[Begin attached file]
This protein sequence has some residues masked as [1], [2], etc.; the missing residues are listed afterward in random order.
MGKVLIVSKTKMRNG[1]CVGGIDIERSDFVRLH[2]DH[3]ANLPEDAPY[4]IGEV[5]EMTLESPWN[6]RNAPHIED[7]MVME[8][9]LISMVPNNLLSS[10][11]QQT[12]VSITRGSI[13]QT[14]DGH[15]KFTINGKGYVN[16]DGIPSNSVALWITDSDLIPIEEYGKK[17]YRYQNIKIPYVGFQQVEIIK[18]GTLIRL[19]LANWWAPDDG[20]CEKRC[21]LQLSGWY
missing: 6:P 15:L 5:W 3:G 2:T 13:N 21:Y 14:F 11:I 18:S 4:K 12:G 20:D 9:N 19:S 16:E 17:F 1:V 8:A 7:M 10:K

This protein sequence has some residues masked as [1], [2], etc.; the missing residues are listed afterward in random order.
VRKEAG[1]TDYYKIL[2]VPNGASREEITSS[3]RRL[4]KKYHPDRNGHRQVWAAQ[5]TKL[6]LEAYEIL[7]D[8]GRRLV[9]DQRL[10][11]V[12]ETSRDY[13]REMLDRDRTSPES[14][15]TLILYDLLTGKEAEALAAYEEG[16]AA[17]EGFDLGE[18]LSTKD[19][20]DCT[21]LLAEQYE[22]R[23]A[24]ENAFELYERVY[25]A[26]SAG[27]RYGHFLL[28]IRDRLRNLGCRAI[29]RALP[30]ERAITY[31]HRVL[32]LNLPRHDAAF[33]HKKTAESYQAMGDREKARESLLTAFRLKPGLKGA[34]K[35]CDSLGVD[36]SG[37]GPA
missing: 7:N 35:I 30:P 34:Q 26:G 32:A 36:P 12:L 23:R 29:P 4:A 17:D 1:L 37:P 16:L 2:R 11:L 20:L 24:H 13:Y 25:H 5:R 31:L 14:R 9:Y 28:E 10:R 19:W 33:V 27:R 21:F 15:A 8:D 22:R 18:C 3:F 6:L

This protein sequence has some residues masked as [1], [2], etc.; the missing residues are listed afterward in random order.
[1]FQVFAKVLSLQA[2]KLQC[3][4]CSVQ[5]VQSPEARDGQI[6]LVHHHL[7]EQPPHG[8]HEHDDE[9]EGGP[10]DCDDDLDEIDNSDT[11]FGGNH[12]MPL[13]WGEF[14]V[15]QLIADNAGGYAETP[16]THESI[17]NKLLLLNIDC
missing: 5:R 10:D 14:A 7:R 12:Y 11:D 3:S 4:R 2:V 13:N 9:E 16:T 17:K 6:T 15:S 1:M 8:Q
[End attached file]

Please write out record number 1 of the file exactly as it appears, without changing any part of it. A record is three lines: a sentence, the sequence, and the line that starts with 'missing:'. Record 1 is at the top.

This protein sequence has some residues masked as [1], [2], etc.; the missing residues are listed afterward in random order.
MGKVLIVSKTKMRNG[1]CVGGIDIERSDFVRLH[2]DH[3]ANLPEDAPY[4]IGEV[5]EMTLESPWN[6]RNAPHIED[7]MVME[8][9]LISMVPNNLLSS[10][11]QQT[12]VSITRGSI[13]QT[14]DGH[15]KFTINGKGYVN[16]DGIPSNSVALWITDSDLIPIEEYGKK[17]YRYQNIKIPYVGFQQVEIIK[18]GTLIRL[19]LANWWAPDDG[20]CEKRC[21]LQLSGWY
missing: 6:P 15:L 5:W 3:G 2:T 13:N 21:Y 14:F 11:I 18:S 4:K 12:G 20:D 9:N 19:S 16:E 17:F 1:V 8:A 7:M 10:K